Higher Education Quick Takes

Quick Takes

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Friday, October 28, 2011 - 3:00am

The University of Idaho on Thursday revealed that it had received multiple complaints about Ernesto Bustamante, the psychology professor who killed himself this year shortly after killing a graduate student with whom he had a relationship, the Associated Press reported. The university on Thursday released extensive documents about Bustamante and also announced it was reviewing its policies on relationships between faculty members and students. Bustamante told the university he was bipolar shortly after he was hired, but he also indicated that he was receiving appropriate treatment and medication. Duane Nellis, the university president, said at a press briefing that the university cannot dismiss people for being bipolar. "We, as an institution when we hire people, we’re not allowed to ask for medical conditions, or anything like that," Nellis said. "Bipolar is something that’s certainly treatable."

Thursday, October 27, 2011 - 3:00am

The Massachusetts Institute of Technology, the Skolkovo Foundation and the Skolkovo Institute of Science and Technology (known as SkTech) announced Wednesday that they would jointly create a new graduate research university in Russia. The new university will offer graduate degrees in these fields:

  • Energy science and technology
  • Biomedical science and technology
  • Information science and technology
  • Space science and technology
  • Nuclear science and technology
Thursday, October 27, 2011 - 3:00am

A federal judge on Wednesday extended a restraining order barring Linn State Technical College from going ahead with its plan to test all new students for illegal drugs, the Associated Press reported. Judge Nanette Laughrey, while not issuing a final ruling on the legality of the plan, suggested it will run into trouble. Students, backed by civil liberties groups, are challenging the drug-testing plan.

Thursday, October 27, 2011 - 3:00am

Israel is experiencing a growth in private master's programs -- which receive no government support -- at otherwise government-funded universities, Haaretz reported. In the last six years, the number of such programs has increased from 26 to 51. The programs charge much higher tuition than the rest of the universities that house them, and proponents say that these offerings help provide funds for the rest of higher education. But critics say the growth of these programs is creating a two-tiered system, where those who can afford to pay more get better access to high-demand programs than do other students.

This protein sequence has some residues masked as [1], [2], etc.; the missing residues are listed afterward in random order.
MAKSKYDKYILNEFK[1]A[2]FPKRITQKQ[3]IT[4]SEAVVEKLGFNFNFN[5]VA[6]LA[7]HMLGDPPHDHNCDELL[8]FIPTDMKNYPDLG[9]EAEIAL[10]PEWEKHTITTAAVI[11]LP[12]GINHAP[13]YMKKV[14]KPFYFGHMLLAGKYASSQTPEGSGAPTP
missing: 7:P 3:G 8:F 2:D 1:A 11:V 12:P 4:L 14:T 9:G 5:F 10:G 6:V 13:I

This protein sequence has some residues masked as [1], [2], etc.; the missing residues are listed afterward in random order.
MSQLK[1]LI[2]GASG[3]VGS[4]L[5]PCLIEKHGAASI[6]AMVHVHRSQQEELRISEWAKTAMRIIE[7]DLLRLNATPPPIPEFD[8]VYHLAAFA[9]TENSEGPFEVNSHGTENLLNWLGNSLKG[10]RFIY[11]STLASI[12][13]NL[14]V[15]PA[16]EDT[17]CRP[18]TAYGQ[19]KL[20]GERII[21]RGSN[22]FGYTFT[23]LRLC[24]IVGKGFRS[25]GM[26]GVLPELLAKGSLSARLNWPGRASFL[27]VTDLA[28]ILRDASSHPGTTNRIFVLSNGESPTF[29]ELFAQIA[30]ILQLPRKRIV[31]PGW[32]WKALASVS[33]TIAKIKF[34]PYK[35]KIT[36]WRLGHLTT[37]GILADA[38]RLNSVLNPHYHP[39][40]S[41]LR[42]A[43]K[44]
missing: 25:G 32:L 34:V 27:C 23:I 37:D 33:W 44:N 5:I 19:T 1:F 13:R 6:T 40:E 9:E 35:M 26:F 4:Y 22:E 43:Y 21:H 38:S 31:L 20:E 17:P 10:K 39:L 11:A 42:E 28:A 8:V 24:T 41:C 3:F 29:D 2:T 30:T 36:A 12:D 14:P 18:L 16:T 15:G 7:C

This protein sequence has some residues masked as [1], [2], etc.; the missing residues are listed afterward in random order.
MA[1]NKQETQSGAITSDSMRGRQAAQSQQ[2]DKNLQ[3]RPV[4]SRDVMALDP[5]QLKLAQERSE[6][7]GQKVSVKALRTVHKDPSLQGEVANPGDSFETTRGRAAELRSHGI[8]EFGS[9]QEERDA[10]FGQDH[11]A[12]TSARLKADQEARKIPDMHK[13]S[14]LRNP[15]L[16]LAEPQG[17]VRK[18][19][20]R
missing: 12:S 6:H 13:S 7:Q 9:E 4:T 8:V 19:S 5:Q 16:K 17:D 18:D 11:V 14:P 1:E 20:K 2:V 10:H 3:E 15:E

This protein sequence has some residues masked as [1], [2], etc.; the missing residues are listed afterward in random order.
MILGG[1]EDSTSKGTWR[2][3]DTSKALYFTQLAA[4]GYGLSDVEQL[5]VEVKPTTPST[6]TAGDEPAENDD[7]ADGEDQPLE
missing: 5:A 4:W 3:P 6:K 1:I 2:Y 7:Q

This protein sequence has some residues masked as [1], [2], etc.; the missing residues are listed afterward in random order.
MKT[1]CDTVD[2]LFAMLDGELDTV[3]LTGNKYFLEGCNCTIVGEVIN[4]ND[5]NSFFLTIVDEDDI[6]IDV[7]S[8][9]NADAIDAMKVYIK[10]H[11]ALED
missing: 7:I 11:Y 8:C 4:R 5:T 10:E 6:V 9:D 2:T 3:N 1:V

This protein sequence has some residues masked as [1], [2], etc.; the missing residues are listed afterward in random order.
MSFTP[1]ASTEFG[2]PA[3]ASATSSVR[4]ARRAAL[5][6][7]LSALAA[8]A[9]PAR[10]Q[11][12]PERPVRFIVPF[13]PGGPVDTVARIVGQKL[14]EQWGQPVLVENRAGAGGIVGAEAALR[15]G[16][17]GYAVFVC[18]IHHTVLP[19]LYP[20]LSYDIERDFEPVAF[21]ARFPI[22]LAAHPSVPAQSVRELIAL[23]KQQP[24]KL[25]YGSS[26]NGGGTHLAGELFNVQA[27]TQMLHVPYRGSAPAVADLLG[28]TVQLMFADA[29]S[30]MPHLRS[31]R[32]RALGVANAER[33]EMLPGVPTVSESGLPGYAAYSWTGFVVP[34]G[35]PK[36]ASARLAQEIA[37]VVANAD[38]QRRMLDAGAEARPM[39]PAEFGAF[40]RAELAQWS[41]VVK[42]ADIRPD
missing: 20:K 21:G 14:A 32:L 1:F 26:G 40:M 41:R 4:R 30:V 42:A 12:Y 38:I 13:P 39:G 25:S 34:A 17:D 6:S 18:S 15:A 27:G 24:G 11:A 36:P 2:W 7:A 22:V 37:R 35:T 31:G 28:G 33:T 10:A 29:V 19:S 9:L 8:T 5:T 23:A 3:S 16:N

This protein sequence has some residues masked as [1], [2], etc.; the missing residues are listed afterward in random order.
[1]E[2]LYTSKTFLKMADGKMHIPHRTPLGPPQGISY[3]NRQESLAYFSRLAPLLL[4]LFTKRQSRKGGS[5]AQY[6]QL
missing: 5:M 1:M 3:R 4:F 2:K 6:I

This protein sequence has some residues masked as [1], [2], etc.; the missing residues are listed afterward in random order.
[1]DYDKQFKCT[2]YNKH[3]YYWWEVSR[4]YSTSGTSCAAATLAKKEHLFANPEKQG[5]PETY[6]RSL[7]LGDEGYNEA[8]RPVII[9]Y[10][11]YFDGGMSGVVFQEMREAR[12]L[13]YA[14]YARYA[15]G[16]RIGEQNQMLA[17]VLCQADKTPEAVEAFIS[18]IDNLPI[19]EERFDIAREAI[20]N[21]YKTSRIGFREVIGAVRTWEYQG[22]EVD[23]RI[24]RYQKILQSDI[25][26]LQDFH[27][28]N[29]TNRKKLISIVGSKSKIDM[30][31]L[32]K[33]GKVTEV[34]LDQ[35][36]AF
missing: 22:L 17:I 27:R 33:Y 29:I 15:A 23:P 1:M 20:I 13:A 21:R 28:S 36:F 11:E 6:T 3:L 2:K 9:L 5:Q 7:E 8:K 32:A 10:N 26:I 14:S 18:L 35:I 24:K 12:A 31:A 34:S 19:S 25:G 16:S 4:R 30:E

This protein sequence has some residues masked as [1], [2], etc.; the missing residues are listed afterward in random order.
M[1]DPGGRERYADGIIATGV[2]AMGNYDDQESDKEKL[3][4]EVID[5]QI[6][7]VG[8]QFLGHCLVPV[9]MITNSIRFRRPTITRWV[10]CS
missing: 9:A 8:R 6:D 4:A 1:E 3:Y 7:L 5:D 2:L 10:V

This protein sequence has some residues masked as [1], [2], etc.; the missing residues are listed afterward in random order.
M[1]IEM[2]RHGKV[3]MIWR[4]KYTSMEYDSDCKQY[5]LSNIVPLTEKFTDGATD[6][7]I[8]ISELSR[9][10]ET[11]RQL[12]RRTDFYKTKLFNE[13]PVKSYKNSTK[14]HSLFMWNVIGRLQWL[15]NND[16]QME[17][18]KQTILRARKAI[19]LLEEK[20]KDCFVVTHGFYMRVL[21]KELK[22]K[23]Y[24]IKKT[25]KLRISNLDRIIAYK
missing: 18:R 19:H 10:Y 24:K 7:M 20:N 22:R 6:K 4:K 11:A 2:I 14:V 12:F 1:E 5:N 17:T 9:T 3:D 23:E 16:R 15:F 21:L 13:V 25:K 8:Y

Thursday, October 27, 2011 - 4:32am

A federal judge has rejected a conservative student group's suit against the University of Wisconsin at Madison over student fees, The Wisconsin State Journal reported. The conservative students noted that a similar liberal group had received funds, but the judge noted that subsequent to the suit being filed, the liberal group's funding was ended. If there is evidence in the future of viewpoint discrimination, the judge said, the conservative group could sue again.

 

Thursday, October 27, 2011 - 4:37am

Southern University at Baton Rouge is ending Friday classes next semester, condensing the course schedule to a four-day week, The Advocate reported. The move is expected to save money on utility costs in classroom buildings, while freeing up more time for student advising and faculty office hours on Friday. Employees will all still be required to work on Fridays.

Thursday, October 27, 2011 - 4:40am

In the year since a student at the University of Notre Dame died when the aerial lift on which he was making videos of practices for the football team fell, many colleges and universities have changed their policies on the use of such lifts, the Associated Press reported. Some universities -- including Notre Dame -- have stopped using the lifts, which were designed for construction sites, not football fields. Others have continued their use but have issued new policies, such as barring their use on particularly windy days.

Thursday, October 27, 2011 - 3:00am

In today’s Academic Minute, Mary Beth Norton of Cornell University explains why the Salem witchcraft crisis was statistically more dangerous for men who found themselves accused than it was for women. Find out more about the Academic Minute here.

 

Wednesday, October 26, 2011 - 3:00am

You may have heard that Smith College was about to ban meat from campus, but don't worry about it -- just present a good argument. That's because the report that the college was going to ban meat and non-locally produced food was never true, but was a rumor started by two professors who teach a course on logic, and who like to spread semi-outrageous rumors to teach lessons about how to make arguments, The Boston Globe reported. Many Smith students believed the rumors and were outraged by the prospect of losing meat options and that staple of most college students, coffee (which isn't grown in New England).

Wednesday, October 26, 2011 - 3:00am

The College Board and the Educational Testing Service have hired a top security firm to review SAT security, and the two organizations will consider any changes that inquiry recommends, the Associated Press reported. The news came Tuesday at a New York State legislative hearing on SAT security, scheduled in the wake of arrests of Long Island students charged with having someone else take the SAT in their names. Lawmakers have suggested that security needs more scrutiny, noting that one of the students arrested was a woman who is alleged to have had a man take her exam.

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